But if Greatness be so blindAs to trust in towers of airThen let it be with goodness linedThat at least the fall be fair.
–Sir Henry Wotton
Senator Mitt Romney's vote to impeach President Trump has the chattering classes all in a titter. Romney is being called a man of magnificent character, a profile of courage, a 21st century reincarnation of Sir Thomas Moore. This is all a bit overblown. For Romney, the costs of integrity are small. Mitt Romney is a 72 year old man. He does not face voters again until 2024. He is rich. He has five children who love him dearly, and they have borne him almost thirty grandchildren. Romney could retire tomorrow with full knowledge that his life of service has created friends and followers who are truly devoted to him, regardless of his (or their) political position. His funeral will be full. Had his GOP enemies the power to strip Romney of his senatorial office, they would be doing him a favor. He would then be allowed to spend the twilight of his mortal life as old men ought: in the warm embraces of fellowship and family. What more could Romney ask for?
Romney knows this. Romney has been around politics long enough to know false friends from true; he knows that the accolades and acclaim directed his way today come from poisoned pens. The sweet words of talking heads hold little weight; they are given by the same men and women who undeservedly savaged him in years past, and who will just as viciously attack him when the next confirmation vote for supreme court justice rolls around (this man voted for Brett Kavanaugh, you will remember, with the same clear conscience with which he voted against Donald Trump). Romney's impeachment vote made permanent enemies, but only flighty, fair-weather friends.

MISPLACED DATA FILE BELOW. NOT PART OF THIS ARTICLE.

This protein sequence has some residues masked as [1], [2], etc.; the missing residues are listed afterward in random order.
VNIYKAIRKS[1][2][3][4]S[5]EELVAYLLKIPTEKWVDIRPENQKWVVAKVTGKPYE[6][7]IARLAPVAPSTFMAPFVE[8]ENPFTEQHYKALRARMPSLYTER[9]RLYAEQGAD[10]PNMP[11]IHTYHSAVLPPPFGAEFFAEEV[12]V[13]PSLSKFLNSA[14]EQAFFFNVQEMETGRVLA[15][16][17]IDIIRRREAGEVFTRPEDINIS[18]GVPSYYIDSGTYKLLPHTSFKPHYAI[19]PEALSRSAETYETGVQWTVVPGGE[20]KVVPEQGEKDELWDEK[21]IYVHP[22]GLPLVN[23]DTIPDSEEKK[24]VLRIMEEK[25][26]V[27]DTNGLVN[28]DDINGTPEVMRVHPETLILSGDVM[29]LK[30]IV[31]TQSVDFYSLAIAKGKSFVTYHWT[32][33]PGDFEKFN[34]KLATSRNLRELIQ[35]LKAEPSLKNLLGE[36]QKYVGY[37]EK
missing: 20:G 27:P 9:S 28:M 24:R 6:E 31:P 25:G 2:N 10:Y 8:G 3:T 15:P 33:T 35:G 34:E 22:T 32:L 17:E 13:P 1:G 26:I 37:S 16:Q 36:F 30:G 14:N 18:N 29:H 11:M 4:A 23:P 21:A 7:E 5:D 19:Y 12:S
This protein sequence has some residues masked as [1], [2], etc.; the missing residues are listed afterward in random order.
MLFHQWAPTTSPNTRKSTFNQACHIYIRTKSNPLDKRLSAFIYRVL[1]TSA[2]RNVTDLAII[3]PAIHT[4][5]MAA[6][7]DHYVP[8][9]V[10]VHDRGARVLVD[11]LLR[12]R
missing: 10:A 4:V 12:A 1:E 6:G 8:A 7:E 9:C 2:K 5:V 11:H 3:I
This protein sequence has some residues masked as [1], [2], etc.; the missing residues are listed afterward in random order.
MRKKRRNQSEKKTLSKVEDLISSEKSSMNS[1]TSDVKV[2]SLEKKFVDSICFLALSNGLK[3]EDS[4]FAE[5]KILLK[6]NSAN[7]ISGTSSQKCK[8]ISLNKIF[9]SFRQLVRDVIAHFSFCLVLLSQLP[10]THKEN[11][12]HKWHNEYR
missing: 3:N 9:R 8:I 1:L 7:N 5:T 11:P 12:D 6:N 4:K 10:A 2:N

But why should Romney care?
Mitt Romney is not in the friends-making businesses. The Senator already has those. I served as a missionary in the same Massachusetts congregations that Mitt Romney once presided over as bishop and stake president. From members there I heard stories of Romney's past. Some told tales of incredible generosity on Romney's part. The gratitude and loyalty these people felt towards their old leader ran deep. These people could give a flying flip for Romney's politics. He could sign up as a card-carrying member of the Democratic coalition tomorrow and they would still love him. Their love transcends political squabbling.
In recent years the concept of "FU Money" has gained some currency. Mitt Romney's vote provides us with an alternate conception: the FU Community. Mitt Romney can afford to burn the bridges with his party friends in Washington because those friends in Washington are not the only friends he has got. In times of crisis or need he has other, stronger, less mercenary networks to fall back on. Let CPAC spurn him. Let them say what they will: at the end of the day he still has 30-some adoring grandchildren to dote on, and a community of fellows and followers that only a life of charity could create.
This is the lesson we should be taking away from all this. Romney's vote was not especially courageous. If anything, given what Romney believes and the privileges he enjoys, it would have been cowardly for him to vote any other way. Mitt Romney's vote was a product of Mitt Romney's life. Romney was a man with no political principles but sterling personal ones. He prized people over programs; his conduct was guided by personal kindness, not political platforms. This sort of leadership has its weaknesses, but this week we saw its strengths. This is the neat thing about a huge family and a lifetime of service: it empowers you look at the world, face it pressures, and say, “Nah, this time I will follow my conscience after all.”